Patrick O'Driscoll

Character Behavior – 3 Important Touchstones

Character Behavior – 3 Important Touchstones
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Personality goes a long way, but if a protagonist’s behavior is not terribly well-thought-out, their winning persona won’t save them from audience disinterest.

Suspension of disbelief is the most generous gift a reader or viewer can give your screenplay. It’s as vital as it is fragile. Spoil it and they’ll check out of your story or, worse, they’ll actively root against it. There are a handful of ways in which a narrative can win or lose its audience.  One way involves a major aspect of any character’s nature – their behavior.

Aside from ‘Thou Shalt Not Bore Thy Audience,’ there are no hard rules on designing a protagonist’s nature. That said, most script readers keep some basic touchstones in mind when examining a protagonist’s behavioral qualities, such as their Activity, Believability and Rationale.  

1) Activity

Protagonists are generally beings with a problem to solve. Their problem puts them through their own unique version of hell and in the end they either solve it or they don’t. Activity relates to the plot of your story. A defining feature of any protagonist is whether they are more active or passive with regard to their particular story problem. Some protagonists might be struggling to escape their predicament. Some might be passionately pursuing a solution. Others might be unable to stop their problem from walking all over them. The important thing is that your protagonist’s level of activity or passivity suits the kind of dramatic conflict your story is trying to engender and the themes it is trying to explore.

Active protagonists are pursuing a clear goal or series of goals throughout the story. Dilemmas confront them, challenging their philosophies and imposing the harshest options, yet active protagonists (Abigail in The Favourite, Miguel in Coco) continue to initiate action in pursuit of their goal – driving the story. One reason why active protagonists are so prevalent in cinematic storytelling is because our interest is naturally drawn to individuals who are trying to confront and resolve chaos. While they may be innately involving, characters that are tirelessly unrelenting are not suited to the exploration of every theme or slice of life and they’re frequently in danger of leaving relatability and realism at the doorstep.

Passive main characters are more challenging to write. They have typically resigned themselves to their situation, letting others drive the story (Benjamin Braddock in The Graduate). Or, they might desperately want to solve their story problem despite being powerless to do so (Kate Macer in Sicario, one of the best-written passive protagonists in recent memory). However, connecting readers and viewers with a protagonist who is unwilling or unable to drive the story requires a ton of empathy. We are more likely to care about passive main characters, whether they are resigned or reactive when the story is focused on exploring themes related to the root cause of their inactivity.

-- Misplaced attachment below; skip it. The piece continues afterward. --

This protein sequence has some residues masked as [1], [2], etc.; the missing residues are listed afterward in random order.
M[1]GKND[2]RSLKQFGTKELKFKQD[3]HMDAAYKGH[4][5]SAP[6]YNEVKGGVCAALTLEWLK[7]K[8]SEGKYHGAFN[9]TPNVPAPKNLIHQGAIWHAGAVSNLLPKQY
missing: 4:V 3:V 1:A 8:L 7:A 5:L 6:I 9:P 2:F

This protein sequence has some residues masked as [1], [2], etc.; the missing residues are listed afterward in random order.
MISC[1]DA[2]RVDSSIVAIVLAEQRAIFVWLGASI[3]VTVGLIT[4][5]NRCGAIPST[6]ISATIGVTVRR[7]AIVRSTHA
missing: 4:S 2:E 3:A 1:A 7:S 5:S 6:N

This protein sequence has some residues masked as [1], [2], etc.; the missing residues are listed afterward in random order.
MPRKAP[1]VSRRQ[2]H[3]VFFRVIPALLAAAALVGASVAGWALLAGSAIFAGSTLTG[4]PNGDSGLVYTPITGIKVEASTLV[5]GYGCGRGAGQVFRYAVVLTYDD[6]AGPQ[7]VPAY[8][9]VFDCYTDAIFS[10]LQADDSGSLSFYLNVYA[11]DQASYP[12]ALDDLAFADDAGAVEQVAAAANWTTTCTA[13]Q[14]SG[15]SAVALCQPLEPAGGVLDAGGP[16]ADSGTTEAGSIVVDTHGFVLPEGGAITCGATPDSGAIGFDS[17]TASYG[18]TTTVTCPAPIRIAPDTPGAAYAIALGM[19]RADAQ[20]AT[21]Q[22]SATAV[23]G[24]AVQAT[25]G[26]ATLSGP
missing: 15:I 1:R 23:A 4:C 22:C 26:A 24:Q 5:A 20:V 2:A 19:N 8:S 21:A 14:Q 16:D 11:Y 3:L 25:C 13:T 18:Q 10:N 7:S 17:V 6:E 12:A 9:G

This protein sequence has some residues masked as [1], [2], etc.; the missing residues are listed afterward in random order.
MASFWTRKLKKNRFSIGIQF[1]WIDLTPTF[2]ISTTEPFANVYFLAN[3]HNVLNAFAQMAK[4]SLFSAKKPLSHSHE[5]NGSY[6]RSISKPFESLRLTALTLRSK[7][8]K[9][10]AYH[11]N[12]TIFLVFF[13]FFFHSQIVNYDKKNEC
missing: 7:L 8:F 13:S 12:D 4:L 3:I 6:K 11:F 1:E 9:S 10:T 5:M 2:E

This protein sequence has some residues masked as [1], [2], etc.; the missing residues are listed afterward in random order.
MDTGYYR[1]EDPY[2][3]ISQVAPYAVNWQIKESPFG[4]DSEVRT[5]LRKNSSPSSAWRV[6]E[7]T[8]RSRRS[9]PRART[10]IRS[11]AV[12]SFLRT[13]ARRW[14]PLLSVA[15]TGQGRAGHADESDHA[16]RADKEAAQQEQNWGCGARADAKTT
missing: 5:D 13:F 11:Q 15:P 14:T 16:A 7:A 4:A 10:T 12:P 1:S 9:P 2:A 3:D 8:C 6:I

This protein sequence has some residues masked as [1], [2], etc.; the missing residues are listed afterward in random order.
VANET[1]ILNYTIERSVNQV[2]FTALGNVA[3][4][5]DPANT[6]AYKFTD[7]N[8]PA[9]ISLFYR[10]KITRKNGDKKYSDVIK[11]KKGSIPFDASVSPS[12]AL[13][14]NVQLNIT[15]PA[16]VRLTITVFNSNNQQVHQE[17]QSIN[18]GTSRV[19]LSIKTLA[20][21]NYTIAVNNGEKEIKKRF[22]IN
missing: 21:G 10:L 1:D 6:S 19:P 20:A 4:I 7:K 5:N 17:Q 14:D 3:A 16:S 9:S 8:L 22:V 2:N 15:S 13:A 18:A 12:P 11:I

Commonly, a balance needs to be struck. Passive main characters can eventually find it within themselves to take the reins. Active protagonists can stagnate, requiring help or a swift spiritual kick to the head from other characters or events, enabling them to continue propelling the story.  Even the lazy, charming and mostly passive character of The Dude becomes active enough to uncover the truth and resolve his story problem by the end of The Big Lebowski.

Creative Screenwriting Magazine

You… You human paraquat.” Jeff Bridges in The Big Lebowski – written by Ethan and Joel Coen.

2) Believability

We each have films and characters we love so much that we’ll happily forgive their credibility gaps among other shortcomings. Whenever such failings are first encountered on the page, they’re a lot harder to forgive. A script’s ability to keep its readers emotionally involved relies a good deal on its authenticity. In any genre, credible characters and story worlds require homework and readers can spot when you haven’t done yours.

To write intelligently about the kind of person your protagonist is and how they view the world, be they a baby giraffe, an obsessive florist or a venerable Viking, you ought to thoroughly understand that individual’s culture, time period and the formative experiences which gave rise to their tastes, values, and attitudes. The more you know about your character’s social background, the influences that shaped their philosophy and the rules of the world in which the story takes place, the more sincere their behavior will be.